The International Campaign for Real History

 Posted Friday, May 16, 2003

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Toronto, Ontario, Tuesday, May 13, 2003

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Canadian rights panel warned firm of hate literature

U.S. Internet giant pulls Zündel's Web site

Adrian Humphreys
National Post

A LARGE U.S. Internet service provider has pulled the plug on Ernst Zündel's controversial Web site after the Canadian Human Rights Commission warned the site contained hate literature.

In a March 27 letter to the chief executive officer of QWest Communications, a Denver-based company with 25 million customers, the commission brought the Zündel site to the Internet giant's attention.

Zundel with attorney Christie"We have an acceptable use policy and when the Canadian Human Rights Commission brought to our attention that Mr. Zündel was publishing hateful material we worked ... to see it was removed," said Claire Maledon, spokeswoman for QWest.

QWest's policy prohibits distribution of material that is hateful, obscene, abusive or excessively violent.

Daniel Lavoie, spokesman for the commission, said Mr. Zündel's return to Canada in February after his deportation from the United States revived the commission's interest in the ruling that the Zündel site was spreading material inciting hatred against Jews, a violation of the Canadian Human Rights Act.

The site, however, re-emerged yesterday on another U.S. host server.

Mr. Zündel is in detention in Canada pending a Federal Court review of the government's declaration that he is a threat to national security, an order requiring removal to his native Germany.

He lived in Canada for decades, drawing criticism for his Holocaust denial and for publishing the views of neo-Nazis and white supremacists. Some of the material placed on the Zündel site brought public complaints to the commission in 1996.

It sparked a lengthy case before the Canadian Human Rights Tribunal. Hearings started on May 26, 1997, and ended on Feb. 28, 2001. A decision was rendered on Jan. 18, 2002.

By the time the decision was filed, Mr. Zündel had left Canada for Tennessee and the Zündel site was moved from a Canadian-based Internet server to one in the United States.

Jewish groups were pleased the commission is aggressive in enforcing the tribunal's ruling.

"It is important that all effective means be used against any individual who would support or spread hate. The content of the Web site he was found responsible for continues to contain much of the original material," said Anita Bromberg, in-house counsel for B'nai Brith Canada, a group accepted as an interested party in the original complaint against the site.

The actions of the commission drew the ire of Ingrid Rimland, Mr. Zündel's wife, who called the tribunal that ruled against her husband an "obscene, Marxist-flavoured outfit."

In an e-mail to supporters, she said:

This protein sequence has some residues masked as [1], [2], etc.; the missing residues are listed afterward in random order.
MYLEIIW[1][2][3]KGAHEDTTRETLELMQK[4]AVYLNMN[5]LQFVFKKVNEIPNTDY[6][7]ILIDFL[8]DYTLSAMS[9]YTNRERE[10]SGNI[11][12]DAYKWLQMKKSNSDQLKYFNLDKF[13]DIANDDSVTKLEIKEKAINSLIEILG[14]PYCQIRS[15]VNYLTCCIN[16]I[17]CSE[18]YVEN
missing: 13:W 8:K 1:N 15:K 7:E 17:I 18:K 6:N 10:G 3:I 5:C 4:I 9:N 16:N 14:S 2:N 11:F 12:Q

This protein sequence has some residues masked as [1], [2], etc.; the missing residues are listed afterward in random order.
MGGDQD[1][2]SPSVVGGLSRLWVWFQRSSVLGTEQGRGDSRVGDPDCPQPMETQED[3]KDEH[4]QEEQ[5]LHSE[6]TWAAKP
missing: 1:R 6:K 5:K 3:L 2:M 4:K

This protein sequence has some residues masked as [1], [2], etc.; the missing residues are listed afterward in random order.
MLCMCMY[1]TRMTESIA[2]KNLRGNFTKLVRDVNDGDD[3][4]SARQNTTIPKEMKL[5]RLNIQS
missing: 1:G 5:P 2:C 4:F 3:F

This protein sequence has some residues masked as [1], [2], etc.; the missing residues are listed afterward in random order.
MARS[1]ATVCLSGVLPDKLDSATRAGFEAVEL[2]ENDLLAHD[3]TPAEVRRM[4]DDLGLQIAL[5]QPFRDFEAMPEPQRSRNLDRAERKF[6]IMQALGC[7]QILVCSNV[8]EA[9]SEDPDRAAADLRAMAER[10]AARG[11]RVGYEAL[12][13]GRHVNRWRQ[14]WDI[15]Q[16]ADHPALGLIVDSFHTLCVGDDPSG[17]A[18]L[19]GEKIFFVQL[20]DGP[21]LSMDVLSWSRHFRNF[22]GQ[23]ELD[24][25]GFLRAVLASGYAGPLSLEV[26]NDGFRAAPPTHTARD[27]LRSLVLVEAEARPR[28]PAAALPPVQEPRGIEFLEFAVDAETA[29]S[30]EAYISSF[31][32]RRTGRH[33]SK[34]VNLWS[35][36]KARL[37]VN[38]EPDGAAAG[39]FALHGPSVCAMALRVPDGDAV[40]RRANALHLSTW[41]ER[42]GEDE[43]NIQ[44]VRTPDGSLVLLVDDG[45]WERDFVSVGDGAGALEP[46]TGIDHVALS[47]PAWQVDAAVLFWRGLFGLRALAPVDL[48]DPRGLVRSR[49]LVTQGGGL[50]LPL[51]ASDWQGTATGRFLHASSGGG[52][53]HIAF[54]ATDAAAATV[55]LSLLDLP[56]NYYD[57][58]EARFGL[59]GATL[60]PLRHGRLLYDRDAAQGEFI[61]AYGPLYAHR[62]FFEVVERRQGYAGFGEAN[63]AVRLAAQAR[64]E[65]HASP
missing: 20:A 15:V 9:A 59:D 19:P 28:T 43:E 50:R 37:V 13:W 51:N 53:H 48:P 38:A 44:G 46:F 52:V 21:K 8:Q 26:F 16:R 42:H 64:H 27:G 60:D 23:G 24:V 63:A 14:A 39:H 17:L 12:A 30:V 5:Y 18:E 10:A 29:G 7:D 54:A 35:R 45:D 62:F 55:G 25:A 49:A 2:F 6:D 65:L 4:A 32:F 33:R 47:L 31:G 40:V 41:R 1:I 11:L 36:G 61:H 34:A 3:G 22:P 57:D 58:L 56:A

"An administrative Canadian body with no enforcement powers of their own -- recently described by Ernst as a 'hick tribunal' that had ruled that historical truth not be allowed as a defense -- is telling an American communications giant like QWest to 'cease and desist' -- or have its employees face arrest at the northern border! And the giant falls to his knees and gives in."

Ms. Rimland did not return phone calls yesterday.

Mr. Lavoie and Ms. Maledon said no such threat against Qwest employees was ever made.

Meanwhile, Mr. Zündel's U.S. lawyer, Boyd W. Venable III, who lived near Mr. Zündel and his wife in Pigeon Forge, Tenn., said he was filing suit in U.S. court claiming Mr. Zündel's deportation to Canada was illegal.

"Zündel had been living with his wife peaceably in Tennessee for almost three years, awaiting immigration processing. He posed a threat to no one," Mr. Venable said in a written statement.

He said U.S. immigration authorities were sent written notification by Mr. Zündel's immigration attorney of a need to change a scheduled court appearance in Mr. Zündel's bid to be granted status in the United States. Despite that, when Mr. Zündel did not appear in court he was deemed to have abandoned his claim and was immediately deported to Canada, Mr. Venable said.



Ernst Zündel held in Batavia, N.Y., detention center
Wife fears key could soon be thrown away
Zündel headed back to Canada
Ingrid Rimland reports: Arrest of Ernst Zündel by US: Is held in Jail
Renowned Neo-Nazi activist held in Blount County jail
Feb 2001: Ernst Zuendel has emigrated from Canada to the United States
Outrage of Canadian Jewish leader Ernst Zündel back on Canadian soil
Ernst Zündel held in Batavia, N.Y., detention center
Holocaust denier wants refugee status, group says
Zündel seeking refugee status
Zündel seeks refugee status in Canada (CTV)
Outrage of B'nai Brith: 'Now he's our problem"
May 2, 2003: Ernst Zundel arrested again in Canadian prison cell: Ottawa files a security certificate declaring him a "national security risk" to enable them to deport him to Germany
Victoria (BC) Times-Colonist: "Even Zundel merits fairness"
Bill Dunphy's tortured defence of "Nazi apologist" Zündel

The above news item is reproduced without editing other than typographical

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